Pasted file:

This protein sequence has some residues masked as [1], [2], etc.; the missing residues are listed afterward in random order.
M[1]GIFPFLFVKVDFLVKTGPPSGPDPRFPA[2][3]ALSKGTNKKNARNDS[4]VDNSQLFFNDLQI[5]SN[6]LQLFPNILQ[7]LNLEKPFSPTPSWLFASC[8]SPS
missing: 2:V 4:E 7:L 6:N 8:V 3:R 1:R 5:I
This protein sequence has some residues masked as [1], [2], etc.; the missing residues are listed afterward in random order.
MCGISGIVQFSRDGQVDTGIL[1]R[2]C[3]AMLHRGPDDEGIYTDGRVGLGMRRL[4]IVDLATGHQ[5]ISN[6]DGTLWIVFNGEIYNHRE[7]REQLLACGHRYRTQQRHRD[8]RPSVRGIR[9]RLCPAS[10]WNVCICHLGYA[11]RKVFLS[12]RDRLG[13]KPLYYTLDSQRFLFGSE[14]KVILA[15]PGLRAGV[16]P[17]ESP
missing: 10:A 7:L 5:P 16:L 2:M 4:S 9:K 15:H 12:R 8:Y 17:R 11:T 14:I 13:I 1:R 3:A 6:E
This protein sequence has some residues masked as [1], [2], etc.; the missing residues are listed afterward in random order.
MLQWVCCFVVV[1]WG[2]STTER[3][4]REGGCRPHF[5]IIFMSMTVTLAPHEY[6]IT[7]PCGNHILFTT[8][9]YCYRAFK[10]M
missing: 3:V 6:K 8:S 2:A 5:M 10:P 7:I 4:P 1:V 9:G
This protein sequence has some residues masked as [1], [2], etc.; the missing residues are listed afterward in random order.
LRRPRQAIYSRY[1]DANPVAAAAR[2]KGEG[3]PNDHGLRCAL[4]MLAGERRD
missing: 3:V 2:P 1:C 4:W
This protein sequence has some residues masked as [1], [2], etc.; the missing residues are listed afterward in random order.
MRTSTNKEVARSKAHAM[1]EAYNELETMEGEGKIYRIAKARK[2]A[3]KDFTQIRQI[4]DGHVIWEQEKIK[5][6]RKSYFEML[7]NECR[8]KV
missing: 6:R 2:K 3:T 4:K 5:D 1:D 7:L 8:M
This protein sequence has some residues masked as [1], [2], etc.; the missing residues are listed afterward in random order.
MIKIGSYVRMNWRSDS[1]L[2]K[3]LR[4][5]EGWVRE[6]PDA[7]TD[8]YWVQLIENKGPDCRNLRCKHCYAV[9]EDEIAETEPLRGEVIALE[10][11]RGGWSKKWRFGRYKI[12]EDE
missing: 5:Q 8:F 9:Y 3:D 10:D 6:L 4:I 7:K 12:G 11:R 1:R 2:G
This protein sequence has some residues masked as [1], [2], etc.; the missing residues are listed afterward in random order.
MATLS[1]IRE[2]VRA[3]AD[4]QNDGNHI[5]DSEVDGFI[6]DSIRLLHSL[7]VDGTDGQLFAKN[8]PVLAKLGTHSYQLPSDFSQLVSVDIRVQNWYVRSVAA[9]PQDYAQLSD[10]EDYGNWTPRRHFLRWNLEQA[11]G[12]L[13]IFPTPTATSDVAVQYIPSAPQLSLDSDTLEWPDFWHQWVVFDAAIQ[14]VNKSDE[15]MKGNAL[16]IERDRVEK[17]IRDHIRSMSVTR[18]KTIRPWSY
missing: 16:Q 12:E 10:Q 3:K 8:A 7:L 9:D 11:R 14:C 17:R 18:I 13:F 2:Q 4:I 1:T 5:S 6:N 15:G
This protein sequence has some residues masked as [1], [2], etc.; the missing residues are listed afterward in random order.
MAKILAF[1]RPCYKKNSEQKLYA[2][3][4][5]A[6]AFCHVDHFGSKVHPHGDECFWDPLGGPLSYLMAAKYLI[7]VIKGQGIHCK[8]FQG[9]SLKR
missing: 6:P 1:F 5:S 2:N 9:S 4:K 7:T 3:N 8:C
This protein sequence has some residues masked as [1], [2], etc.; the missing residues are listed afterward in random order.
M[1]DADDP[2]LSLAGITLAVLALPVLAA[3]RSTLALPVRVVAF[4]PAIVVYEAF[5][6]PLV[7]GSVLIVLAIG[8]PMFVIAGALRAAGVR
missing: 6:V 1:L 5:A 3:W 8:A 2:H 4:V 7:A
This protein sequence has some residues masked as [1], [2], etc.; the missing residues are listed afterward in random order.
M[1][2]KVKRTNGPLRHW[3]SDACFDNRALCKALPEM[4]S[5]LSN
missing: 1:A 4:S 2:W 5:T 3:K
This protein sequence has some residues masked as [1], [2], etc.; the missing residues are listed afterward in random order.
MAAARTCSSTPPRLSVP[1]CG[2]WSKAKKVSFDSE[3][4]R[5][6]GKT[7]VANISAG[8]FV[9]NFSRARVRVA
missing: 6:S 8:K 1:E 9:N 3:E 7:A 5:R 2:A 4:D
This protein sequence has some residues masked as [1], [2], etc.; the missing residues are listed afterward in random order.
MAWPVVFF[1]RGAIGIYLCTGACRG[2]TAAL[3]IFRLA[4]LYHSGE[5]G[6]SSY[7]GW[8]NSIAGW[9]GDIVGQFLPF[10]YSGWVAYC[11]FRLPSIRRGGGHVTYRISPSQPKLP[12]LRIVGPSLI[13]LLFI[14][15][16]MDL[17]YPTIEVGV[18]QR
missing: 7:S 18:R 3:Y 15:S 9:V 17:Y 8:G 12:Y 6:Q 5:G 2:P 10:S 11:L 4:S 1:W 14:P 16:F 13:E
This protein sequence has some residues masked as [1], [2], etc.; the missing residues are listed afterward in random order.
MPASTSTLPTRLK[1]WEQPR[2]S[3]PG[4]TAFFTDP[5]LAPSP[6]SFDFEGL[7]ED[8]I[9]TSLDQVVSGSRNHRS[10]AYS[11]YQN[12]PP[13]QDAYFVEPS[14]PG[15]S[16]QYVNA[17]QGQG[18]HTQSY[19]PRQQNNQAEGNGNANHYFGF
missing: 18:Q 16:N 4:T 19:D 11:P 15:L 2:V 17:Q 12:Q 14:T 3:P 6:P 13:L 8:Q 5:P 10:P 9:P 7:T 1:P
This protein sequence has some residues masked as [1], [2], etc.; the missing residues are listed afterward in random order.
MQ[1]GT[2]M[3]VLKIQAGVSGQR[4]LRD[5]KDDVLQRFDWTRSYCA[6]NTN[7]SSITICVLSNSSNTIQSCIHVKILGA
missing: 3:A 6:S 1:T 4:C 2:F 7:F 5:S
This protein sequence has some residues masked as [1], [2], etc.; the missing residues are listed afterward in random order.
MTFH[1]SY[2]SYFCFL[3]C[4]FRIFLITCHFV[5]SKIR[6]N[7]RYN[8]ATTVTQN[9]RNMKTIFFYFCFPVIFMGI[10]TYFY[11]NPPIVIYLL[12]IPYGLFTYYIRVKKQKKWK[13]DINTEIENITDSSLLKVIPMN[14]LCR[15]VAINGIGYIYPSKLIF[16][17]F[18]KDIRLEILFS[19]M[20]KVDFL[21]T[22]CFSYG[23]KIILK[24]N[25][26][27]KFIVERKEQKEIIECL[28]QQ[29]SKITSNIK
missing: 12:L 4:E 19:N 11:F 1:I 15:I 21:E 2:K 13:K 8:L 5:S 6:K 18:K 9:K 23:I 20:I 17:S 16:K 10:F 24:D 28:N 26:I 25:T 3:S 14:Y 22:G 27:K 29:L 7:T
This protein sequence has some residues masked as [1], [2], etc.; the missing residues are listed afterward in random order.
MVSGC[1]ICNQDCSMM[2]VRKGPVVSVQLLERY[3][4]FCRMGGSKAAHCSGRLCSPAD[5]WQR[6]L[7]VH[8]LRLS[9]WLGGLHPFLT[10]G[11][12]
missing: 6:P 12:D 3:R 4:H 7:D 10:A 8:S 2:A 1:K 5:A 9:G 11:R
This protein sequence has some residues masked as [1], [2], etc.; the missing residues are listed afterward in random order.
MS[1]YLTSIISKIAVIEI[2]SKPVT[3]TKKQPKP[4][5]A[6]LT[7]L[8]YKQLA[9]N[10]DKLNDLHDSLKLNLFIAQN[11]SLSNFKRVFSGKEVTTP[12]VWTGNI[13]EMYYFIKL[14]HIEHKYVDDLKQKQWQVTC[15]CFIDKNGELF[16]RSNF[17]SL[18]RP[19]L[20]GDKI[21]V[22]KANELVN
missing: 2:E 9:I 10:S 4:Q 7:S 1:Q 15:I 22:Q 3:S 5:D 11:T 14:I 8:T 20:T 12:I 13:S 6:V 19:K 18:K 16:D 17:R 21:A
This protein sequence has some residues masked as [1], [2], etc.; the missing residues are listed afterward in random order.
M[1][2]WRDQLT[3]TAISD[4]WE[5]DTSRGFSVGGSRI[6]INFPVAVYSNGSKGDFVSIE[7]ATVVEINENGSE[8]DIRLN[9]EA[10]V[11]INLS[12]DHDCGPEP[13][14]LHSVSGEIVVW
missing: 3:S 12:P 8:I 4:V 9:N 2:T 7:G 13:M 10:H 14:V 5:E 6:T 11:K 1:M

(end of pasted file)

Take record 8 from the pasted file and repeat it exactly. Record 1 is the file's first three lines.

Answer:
This protein sequence has some residues masked as [1], [2], etc.; the missing residues are listed afterward in random order.
MAKILAF[1]RPCYKKNSEQKLYA[2][3][4][5]A[6]AFCHVDHFGSKVHPHGDECFWDPLGGPLSYLMAAKYLI[7]VIKGQGIHCK[8]FQG[9]SLKR
missing: 6:P 1:F 5:S 2:N 9:S 4:K 7:T 3:N 8:C